While bureau officials have long extolled the importance of intelligence analysts, the report, by the F.B.I. 9/11 Review Commission, found that the bureau “still does not sufficiently recognize them as a professionalized work force with distinct requirements for investment in training and education.” The F.B.I. director, James B. Comey, acknowledged the problem and said that empowering analysts was one of his main goals.

At the C.I.A., where analysts have had a central role since its founding, they long worked largely apart from the “operators,” who work in the field overseas recruiting agents. This month, John O. Brennan, the C.I.A. director, announced that analysts and operators would be combined in 10 new “mission centers,” following the model of the agency’s Counterterrorism Center. That may give the analysts greater day-to-day influence on operations.

The latest moves continue the steady enhancement of the role of intelligence analysts. Even popular culture has caught on, with analysts becoming the stars of recent movies and television shows. In “Zero Dark Thirty,” the 2012 movie account of the hunt for Osama bin Laden, the central character is a C.I.A. analyst called Maya, played by Jessica Chastain. Addressing the beefy, heavily armed members of the Navy SEALs who are about to fly into Pakistan, the petite Maya is no wallflower.

“Bin Laden is there,” she confidently tells the SEALs. “And you’re going to kill him for me.”

The failure to prevent the Sept. 11 attacks and the subsequent focus on terrorist threats have helped drive the new stature of analysts. The National Counterterrorism Center — not to be confused with the C.I.A.’s Counterterrorism Center — was created after Sept. 11 as an analytical hub to make sure that every scrap of threat information was combined with other data to detect plots.

Another factor is the explosion of data in an era of smartphones and the Internet, as the National Security Agency documents leaked by Edward J. Snowden have underscored. While the N.S.A. has always been a data-driven operation, other agencies now need their own skilled people to make sense of the flood of information, or it will overwhelm them. “These days when you have an intelligence lapse, it’s usually because the crucial information is lost in an avalanche of data,” said John E. McLaughlin, a former deputy director and acting director of the C.I.A.

He said that while analysts had always been valued at the agency, they were long segregated in the Directorate of Intelligence, separate from the Directorate of Operations, which did the spying. For many years, a turnstile and a security checkpoint at the C.I.A.’s headquarters in Langley, Va., separated the analysts from the operations officers, he said.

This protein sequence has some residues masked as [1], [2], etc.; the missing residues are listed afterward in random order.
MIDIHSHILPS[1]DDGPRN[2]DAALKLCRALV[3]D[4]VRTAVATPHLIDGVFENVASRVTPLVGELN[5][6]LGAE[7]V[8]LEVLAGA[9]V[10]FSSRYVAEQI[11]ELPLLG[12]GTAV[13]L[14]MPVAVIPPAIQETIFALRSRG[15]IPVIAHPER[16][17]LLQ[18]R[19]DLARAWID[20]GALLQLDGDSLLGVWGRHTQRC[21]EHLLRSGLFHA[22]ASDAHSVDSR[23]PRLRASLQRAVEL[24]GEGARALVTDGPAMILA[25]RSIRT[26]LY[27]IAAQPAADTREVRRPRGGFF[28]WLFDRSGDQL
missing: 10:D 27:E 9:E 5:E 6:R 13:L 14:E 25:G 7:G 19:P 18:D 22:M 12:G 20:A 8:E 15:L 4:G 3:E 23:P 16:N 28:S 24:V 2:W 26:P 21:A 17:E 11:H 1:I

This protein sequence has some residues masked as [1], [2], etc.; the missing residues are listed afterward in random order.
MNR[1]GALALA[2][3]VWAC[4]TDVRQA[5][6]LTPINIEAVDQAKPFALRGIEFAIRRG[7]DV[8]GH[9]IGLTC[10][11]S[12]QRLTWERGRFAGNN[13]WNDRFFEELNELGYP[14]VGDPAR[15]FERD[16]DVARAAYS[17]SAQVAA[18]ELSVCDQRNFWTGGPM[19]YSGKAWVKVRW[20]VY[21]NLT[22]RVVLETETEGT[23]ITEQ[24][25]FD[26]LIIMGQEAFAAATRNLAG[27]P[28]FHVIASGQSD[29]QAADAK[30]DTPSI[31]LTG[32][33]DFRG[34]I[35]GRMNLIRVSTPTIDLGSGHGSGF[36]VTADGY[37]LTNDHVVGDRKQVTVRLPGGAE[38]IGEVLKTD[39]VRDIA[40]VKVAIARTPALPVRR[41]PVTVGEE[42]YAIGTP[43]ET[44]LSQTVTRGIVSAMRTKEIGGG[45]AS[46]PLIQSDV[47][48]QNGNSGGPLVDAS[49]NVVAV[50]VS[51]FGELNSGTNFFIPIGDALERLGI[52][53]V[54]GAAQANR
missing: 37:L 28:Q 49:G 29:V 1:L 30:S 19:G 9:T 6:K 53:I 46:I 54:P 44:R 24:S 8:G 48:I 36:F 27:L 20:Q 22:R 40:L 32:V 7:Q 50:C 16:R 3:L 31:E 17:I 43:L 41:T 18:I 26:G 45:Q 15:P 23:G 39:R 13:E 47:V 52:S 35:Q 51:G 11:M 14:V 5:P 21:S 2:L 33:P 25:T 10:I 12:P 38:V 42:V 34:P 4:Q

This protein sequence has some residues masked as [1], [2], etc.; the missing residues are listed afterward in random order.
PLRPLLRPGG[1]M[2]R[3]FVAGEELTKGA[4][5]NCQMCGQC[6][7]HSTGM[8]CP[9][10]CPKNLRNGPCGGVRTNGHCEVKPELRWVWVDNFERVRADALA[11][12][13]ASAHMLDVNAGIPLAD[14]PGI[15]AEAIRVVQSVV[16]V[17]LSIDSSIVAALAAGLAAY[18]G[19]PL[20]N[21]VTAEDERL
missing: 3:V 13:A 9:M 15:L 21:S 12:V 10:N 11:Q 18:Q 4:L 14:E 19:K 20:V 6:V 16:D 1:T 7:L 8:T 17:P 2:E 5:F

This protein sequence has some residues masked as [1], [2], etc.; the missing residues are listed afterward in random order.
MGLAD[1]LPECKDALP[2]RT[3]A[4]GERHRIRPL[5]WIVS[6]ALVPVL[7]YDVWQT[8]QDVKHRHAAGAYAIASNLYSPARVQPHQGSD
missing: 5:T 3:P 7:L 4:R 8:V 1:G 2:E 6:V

A career analyst himself, Mr. McLaughlin said that some operations veterans “may feel angst” about the reorganization that will group them with analysts, but that it made sense. “The role of the analyst who puts all the pieces together has become more critical, because there are just more pieces,” he said.

After Sept. 11, the C.I.A. lent the F.B.I. some 40 analysts to try to jump-start the bureau’s reorientation, Mr. McLaughlin said. Before 2001, according to the national 9/11 commission, 66 percent of F.B.I. analysts were “not qualified to perform analytical duties.” Secretaries were sometimes rewarded with a promotion to analyst, with duties that included emptying the trash.

Proud special agents did not always see the value of analysts who did not necessarily build criminal cases — the traditional measure of success at the F.B.I. “At the end of my career, there was low-level tension between the agents and the analysts,” said Jack Cloonan, an F.B.I. agent from 1976 to 2002. “Who was running the case?”

Mr. Cloonan said the analysts did not always share the “camaraderie and esprit de corps” that agents had with one another. “Street agents are street agents,” he said, adding that he still heard grumbling from former bureau colleagues about some analysts who earn more than they do.

Philip Mudd, a career C.I.A. analyst who moved to a top counterterrorism job at the F.B.I. in 2005, said the difference in cultures was striking, and predictable. He recalled the case of David C. Headley, an American affiliated with Lashkar-e-Taiba, a Pakistani extremist group, who admitted to scouting targets for the 2008 terrorist attacks in Mumbai, India. Mr. Headley was arrested, prosecuted and sentenced to 35 years. The more difficult and novel task that the F.B.I. faced, and one for which analysts were critical, was determining whether Lashkar-e-Taiba had other operatives in the United States.